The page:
The framework for speed metal was founded in the whiskey-soaked throat of Ian Fraser Kilmister back in the mid-70s. His bass slung around his left shoulder, picking quickly the classic blues patterns that made rock and roll into a tour de force. His voice: gritty, packed with emotion and bristling with a vivacity for life. To say Motörhead was influential and changed the game, or even laid the entire groundwork for what would turn into thrash and speed metal, would all be an understatement. Their impact was global and immediate.
Climbing atop their steel ponies, revving the engine with the fury of Exciter and the sharpness of Razor (well, maybe a razor), Speedclaw shred their vicious speed metal in an homage to one of the global giants, Motörhead.
Label: Shadow Kingdom.
For their second EP, Speedclaw has ditched the Croatian songs, which, even if you don’t speak Croatian, is kind of a bummer. It was something that certainly made them stand out above the heap of colorful cassettes being bandied about for $3 on Bandcamp. “Beast in the Mist” seems to be something of a remake of “Mistress of the Night” from their first EP, so it’s a good talking point. The added reverb on the vocals help the ends of each word not feel dropped in an unnatural manner and the production that allows the guitars to punch through the speaker cabinets with knife-sharp riffs is a welcome addition. Furthermore, the addition of delineated pace changes has brought more texture to the compositional landscape, making for a much more diverse and entrancing listen, even with the longer song length.
At just under 30 minutes, and lacking a cover, Beast in the Mist has roughly 11 more original minutes of material than Iron Speed, and they use ever second of it to show that they have arrived on the speed metal scene to make their mark. The solos (particularly in the aforementioned title track) as well as the harmonized guitars (“Faster than Hell”) help to add some depth, awareness, and intrigue to Speedclaw’s previously somewhat generic speed metal. “Aggression Strikes” is their fastest track to date, tearing out of the intro riff into classic bass-snare thrash beat. One of two songs around the four-minute mark, it balances the faster intro with a more direct verse. The faster pacing also supports more than one ripping solo that is handled with surprising grace by whichever Luka (there are two) happens to be the lead guitarist.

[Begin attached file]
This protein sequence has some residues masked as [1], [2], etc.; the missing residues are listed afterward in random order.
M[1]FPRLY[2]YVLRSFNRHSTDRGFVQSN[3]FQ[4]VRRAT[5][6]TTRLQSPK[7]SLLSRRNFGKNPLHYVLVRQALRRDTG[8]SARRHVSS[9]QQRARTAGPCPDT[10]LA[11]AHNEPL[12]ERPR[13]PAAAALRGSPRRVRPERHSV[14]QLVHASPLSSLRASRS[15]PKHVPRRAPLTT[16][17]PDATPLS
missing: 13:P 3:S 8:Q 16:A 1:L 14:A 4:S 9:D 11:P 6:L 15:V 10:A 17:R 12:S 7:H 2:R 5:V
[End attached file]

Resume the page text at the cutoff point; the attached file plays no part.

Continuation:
The final track, “Evil That You See,” which is inexplicably mastered at a significantly higher volume than the rest of the album (at least on the promo we received), is a more swinging affair. Moderately paced, the song features some blistering solos over much faster bridge sections. Showing excellent pick control combined with supreme care for melody, the solos, while not innovative, are enough to make the cut seams on your jean jacket vest stand at attention. Given the predilection and mastery of acoustic guitar that accompanies the “Prelude,” it would have been nice to have some sort of fade out or epilogue area where the acoustic instruments that opened the EP close the chapter. This is less of a complaint than a wish for more.
Yeah, there aren’t any sick musical barriers being broken here. But what you get in abundance is a bunch of solid speed metal full of blistering solos, ripping bridges and some aggressive, Lemmy-inspired vocals. If you have a Camaro or a fat hog, or just dream of owning either, you should play this album with your fingerless, leather driving gloves on and fist pump at the moon. Speedclaw is here to claw you out of that pit of despair.